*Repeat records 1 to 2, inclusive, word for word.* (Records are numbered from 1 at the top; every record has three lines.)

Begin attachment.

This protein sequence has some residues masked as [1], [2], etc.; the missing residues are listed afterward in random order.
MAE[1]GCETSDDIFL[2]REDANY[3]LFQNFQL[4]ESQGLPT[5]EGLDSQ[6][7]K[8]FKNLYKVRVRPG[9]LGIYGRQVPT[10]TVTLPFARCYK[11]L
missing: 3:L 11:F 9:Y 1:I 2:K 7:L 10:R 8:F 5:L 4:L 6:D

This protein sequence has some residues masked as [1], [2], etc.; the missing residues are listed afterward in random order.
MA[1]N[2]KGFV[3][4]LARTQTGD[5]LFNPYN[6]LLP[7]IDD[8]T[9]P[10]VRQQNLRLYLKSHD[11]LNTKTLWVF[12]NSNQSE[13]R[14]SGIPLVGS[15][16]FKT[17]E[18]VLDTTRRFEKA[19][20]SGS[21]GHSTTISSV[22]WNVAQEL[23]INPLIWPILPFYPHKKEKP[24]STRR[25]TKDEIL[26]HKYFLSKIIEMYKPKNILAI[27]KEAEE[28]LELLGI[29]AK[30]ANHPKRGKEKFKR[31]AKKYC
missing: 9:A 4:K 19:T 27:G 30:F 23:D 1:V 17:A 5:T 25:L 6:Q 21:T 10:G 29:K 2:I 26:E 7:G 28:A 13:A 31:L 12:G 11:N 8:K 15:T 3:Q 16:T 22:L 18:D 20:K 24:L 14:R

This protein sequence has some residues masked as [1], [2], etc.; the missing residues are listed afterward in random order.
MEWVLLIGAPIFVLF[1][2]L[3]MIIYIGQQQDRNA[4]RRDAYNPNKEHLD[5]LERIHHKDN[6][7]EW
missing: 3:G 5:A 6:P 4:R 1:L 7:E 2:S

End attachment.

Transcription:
This protein sequence has some residues masked as [1], [2], etc.; the missing residues are listed afterward in random order.
MAE[1]GCETSDDIFL[2]REDANY[3]LFQNFQL[4]ESQGLPT[5]EGLDSQ[6][7]K[8]FKNLYKVRVRPG[9]LGIYGRQVPT[10]TVTLPFARCYK[11]L
missing: 3:L 11:F 9:Y 1:I 2:K 7:L 10:R 8:F 5:L 4:L 6:D

This protein sequence has some residues masked as [1], [2], etc.; the missing residues are listed afterward in random order.
MA[1]N[2]KGFV[3][4]LARTQTGD[5]LFNPYN[6]LLP[7]IDD[8]T[9]P[10]VRQQNLRLYLKSHD[11]LNTKTLWVF[12]NSNQSE[13]R[14]SGIPLVGS[15][16]FKT[17]E[18]VLDTTRRFEKA[19][20]SGS[21]GHSTTISSV[22]WNVAQEL[23]INPLIWPILPFYPHKKEKP[24]STRR[25]TKDEIL[26]HKYFLSKIIEMYKPKNILAI[27]KEAEE[28]LELLGI[29]AK[30]ANHPKRGKEKFKR[31]AKKYC
missing: 9:A 4:K 19:T 27:G 30:F 23:D 1:V 17:A 5:T 25:L 6:Q 21:T 10:G 29:K 2:I 26:E 7:G 28:A 13:A 31:L 12:G 11:N 8:K 15:T 3:Q 16:T 22:L 18:D 20:K 24:L 14:R